Easy Collaborative Reproducible Computing.


In the fully distributed model, WorldMake may automatically download derivations from remote servers and then execute them. Consequently it is a possible vector for malevolent code to run on your machine. This is of course no different from what most of us do many times a day: compiling and running code acquired from GitHub, or from Maven repositories, or using package managers such as apt-get, and so on and so forth. Nonetheless we plan to introduce a trust model in a future version; but for now it's worth being aware of the risks.

Derivation isolation

A recipe should not use any inputs (including programs and libraries) which are not explicitly specified. We could enforce this by running the derivations in a chroot jail (similar to Nix), and perhaps somehow even blocking network access. At present we don't go to such extreme measures, so it's an honor system thing not to write impure recipes. A tiny amount of protection can be provided by limiting the PATH in the shells in which the derivations run (via the globalpath option), but then you will have to explicitly pass in any programs you might need (e.g. from /usr/local/bin) in the form of Recipe prerequisites.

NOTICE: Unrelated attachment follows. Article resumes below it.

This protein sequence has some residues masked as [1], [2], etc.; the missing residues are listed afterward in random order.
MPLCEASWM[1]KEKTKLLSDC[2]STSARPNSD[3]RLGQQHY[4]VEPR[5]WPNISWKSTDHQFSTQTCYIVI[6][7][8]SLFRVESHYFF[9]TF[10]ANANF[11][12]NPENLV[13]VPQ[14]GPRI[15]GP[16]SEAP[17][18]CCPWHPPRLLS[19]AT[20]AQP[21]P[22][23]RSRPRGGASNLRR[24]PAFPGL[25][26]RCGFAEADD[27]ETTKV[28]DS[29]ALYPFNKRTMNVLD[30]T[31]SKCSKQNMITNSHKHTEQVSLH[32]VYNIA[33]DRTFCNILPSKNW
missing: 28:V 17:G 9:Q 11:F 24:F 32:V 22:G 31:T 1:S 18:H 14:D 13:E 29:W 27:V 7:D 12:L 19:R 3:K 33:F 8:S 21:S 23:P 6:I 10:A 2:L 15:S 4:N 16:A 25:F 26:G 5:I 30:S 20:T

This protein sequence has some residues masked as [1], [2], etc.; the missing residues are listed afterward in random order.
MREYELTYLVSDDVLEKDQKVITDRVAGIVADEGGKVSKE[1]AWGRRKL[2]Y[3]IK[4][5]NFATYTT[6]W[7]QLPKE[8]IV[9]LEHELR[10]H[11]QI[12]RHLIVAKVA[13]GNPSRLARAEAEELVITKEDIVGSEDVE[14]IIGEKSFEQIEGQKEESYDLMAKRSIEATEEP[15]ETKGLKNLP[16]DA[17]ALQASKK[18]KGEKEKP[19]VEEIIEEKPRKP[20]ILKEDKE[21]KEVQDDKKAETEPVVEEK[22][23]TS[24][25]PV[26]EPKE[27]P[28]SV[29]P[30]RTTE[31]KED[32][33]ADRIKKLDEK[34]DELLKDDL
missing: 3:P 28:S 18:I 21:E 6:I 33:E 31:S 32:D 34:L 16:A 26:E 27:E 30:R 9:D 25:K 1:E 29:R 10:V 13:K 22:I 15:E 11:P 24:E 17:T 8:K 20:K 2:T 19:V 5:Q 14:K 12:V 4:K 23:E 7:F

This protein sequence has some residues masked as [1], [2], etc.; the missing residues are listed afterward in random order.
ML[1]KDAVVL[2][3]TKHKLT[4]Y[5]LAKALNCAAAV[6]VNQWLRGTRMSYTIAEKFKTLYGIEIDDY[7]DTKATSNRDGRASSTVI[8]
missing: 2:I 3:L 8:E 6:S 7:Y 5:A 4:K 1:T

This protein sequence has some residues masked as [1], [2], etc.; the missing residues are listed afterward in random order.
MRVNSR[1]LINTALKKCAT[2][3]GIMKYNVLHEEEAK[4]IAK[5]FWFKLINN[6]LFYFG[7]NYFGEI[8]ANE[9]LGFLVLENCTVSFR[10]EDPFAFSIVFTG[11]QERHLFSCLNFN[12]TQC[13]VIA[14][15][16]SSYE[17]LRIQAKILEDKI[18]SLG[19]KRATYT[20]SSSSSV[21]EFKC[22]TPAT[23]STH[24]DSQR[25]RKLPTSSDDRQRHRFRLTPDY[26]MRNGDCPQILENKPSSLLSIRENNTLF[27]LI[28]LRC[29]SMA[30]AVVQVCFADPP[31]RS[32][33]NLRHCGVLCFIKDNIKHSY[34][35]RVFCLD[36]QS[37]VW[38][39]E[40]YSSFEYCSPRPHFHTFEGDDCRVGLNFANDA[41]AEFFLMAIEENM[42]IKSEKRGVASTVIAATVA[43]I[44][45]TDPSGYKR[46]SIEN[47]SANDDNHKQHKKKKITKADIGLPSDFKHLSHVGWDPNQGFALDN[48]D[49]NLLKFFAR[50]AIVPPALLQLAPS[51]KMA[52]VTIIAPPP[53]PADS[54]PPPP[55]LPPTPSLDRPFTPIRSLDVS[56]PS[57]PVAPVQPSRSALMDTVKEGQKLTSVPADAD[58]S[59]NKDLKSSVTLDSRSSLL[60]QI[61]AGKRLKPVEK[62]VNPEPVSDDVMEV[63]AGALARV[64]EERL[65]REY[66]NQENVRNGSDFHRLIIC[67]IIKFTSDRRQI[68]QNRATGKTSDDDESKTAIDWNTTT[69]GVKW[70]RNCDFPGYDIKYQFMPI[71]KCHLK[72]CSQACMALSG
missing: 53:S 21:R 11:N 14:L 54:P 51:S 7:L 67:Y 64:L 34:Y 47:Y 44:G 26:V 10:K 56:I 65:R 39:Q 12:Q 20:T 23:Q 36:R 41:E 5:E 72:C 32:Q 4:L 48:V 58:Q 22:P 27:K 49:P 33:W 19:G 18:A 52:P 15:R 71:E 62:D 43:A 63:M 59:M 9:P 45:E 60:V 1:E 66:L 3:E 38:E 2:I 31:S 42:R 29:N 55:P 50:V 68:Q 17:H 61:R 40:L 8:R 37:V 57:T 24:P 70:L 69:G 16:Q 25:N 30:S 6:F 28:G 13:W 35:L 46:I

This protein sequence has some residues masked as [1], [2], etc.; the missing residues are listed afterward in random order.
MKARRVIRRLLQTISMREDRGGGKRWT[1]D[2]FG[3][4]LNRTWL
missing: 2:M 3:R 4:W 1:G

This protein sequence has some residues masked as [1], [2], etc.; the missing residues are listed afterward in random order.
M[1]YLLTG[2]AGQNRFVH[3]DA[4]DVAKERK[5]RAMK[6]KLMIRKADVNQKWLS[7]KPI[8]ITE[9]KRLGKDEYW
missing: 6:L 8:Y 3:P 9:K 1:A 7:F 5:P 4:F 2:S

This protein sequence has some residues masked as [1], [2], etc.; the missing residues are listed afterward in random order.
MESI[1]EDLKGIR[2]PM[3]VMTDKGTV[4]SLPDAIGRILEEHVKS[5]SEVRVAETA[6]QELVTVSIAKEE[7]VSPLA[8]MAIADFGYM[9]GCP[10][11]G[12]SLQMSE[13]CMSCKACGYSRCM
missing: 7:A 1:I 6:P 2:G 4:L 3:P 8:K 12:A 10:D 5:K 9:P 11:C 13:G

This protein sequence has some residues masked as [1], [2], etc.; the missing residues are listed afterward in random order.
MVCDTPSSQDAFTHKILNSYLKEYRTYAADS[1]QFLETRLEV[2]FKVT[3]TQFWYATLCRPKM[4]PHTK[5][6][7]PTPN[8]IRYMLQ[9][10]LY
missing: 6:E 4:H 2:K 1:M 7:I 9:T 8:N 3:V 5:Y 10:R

Deterministic and Nondeterministic Derivations


Type safety

One might be concerned that a Recipe[Path] could produce any file or directory, and we'd have no idea what to expect to find there. To address this, WorldMake allows establishing a mapping from file types to Scala types, to take full advantage of Scala's strong type system. The concept may apply to standard file types (e.g. text files, tar/gzip archives, etc.) and to "types" of directories, which may be required to contain certain files or subdirectories (which may themselves be typed).

This mechanism can be used to provide compile-time checks, to guarantee that we don't accidentally pass a binary file to a program that requires a text input, or that the input to a program that expects to find a file under "input/foo/bar/baz.gz" can only be wired to the output of another program that is known to write such a file in its output.

TODO: explain details

Execution strategies